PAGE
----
The new arrivals sense in one another a like-mindedness, a shared approach.
“We’re a very competitive freshmen class,” Muhl said. “I knew that before I came here. I’m really blessed to be a part of it, and I can’t wait to work with all the freshmen.”
A learning curve
The freshmen have spent the last four months getting acclimated to college basketball — at least within the confines of Werth Champions Center.
There’s certainly a learning curve that comes with that, even for heralded prospects like Bueckers. Dailey estimates the former No. 1 recruit turned the ball over six times during her first workout.
As the freshmen find their footing, the core objective for them remains simple, Dailey says: find what they can bring to the floor and how they can bring it. It won’t be scoring 20+ points per game like they did in high school. But each player still has a way to make an impact.
That starts all the way down the depth chart with 5-8 freshman walk-on Autumn Chassion, whom Dailey says makes pretty much every open shot she gets in drills. Gabriel is expected to face a steeper learning curve this season, but appears eager to get better (“she hasn’t even realized some of the things that eventually she’s going to be able to do,” Dailey says).
McLean has been described by Auriemma as a great defender, a “tremendous” rebounder and “athletic as anybody we’ve had.” Dailey notes the freshman has dethroned sophomore Aubrey Griffin as the team’s fastest player in sprints.
Then there’s the trio of Bueckers, Edwards and Muhl, all of whom have distinguished themselves as the most college-ready.
Auriemma makes light of the onslaught of attention on Bueckers — he jokingly calls her “Paige Kardashian” — but she has thus far lived up to expectations in practice. And she’s already earned a unanimous preseason Big East freshman of the year nod to go with a spot on the Naismith Award watch list.
Muhl and Edwards may have flown under the radar as international players (Edwards was ranked No. 23 by espnW while Muhl was outside the top 100), but it may not stay that way for long.
Edwards, a 6-3 forward from Canada, is a player Auriemma knew he wanted since the first time he watched her play. Her physicality, motor and ability to pick things up quickly have earned her enthusiastic reviews and even some early comparisons to Napheesa Collier.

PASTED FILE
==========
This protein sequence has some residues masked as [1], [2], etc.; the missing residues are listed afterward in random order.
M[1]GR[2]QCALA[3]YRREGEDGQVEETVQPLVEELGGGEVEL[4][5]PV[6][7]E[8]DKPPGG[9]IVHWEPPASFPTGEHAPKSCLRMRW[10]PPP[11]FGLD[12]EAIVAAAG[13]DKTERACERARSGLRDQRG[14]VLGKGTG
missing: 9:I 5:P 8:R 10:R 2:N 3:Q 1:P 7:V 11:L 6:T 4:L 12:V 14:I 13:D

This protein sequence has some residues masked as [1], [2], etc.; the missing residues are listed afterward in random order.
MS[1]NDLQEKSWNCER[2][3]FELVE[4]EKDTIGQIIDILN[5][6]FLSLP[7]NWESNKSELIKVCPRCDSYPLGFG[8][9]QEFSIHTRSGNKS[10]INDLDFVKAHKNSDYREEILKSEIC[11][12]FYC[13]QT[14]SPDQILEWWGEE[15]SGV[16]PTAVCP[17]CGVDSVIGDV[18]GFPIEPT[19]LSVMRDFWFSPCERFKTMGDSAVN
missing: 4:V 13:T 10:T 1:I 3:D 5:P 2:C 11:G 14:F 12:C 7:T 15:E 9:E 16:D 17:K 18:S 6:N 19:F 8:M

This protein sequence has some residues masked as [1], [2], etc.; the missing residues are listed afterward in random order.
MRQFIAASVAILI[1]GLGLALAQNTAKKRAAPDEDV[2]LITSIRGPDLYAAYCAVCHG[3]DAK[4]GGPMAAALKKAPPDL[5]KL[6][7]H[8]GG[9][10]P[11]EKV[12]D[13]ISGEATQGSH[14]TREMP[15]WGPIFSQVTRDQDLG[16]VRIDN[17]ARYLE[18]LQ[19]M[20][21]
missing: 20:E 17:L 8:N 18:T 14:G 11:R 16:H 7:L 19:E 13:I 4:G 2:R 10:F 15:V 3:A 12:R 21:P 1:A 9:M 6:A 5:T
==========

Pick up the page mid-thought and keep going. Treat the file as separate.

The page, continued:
Muhl, part of a crowded backcourt, has stood out by creating for others. Her physicality and intense play remind Dailey of a young Jen Rizzotti.
“She’s a bull in the china shop,” Dailey said. “She’s going to get to where she wants to go, whether she has to go through the wall, over the wall, or around it, but she’s not afraid to go through it. ... We haven’t had that in a while.”
‘Long process’ ahead
Freshmen constitute more than half of a UConn roster that’s devoid of seniors.
So even if there’s lots to like about the present and future in Storrs, there may be bumps along the way in having to rely on so many first-year players.
But all of that is acceptable if it’s met with constant learning and improvement come March.
“Your team doesn’t get better unless individuals get better,” Dailey said. “Individuals get better by spending time on the things that they know they’re not good at. That’s how you build on it so that at the end of the year, we make sure that we’re better individually and better as a team than we are right now. That’s a long process, and then with six new freshmen, it’s even longer.”
Alexa Philippou can be reached at email@example.com
©2020 The Hartford Courant (Hartford, Conn.)
Visit The Hartford Courant (Hartford, Conn.) at www.courant.com
Distributed by Tribune Content Agency, LLC.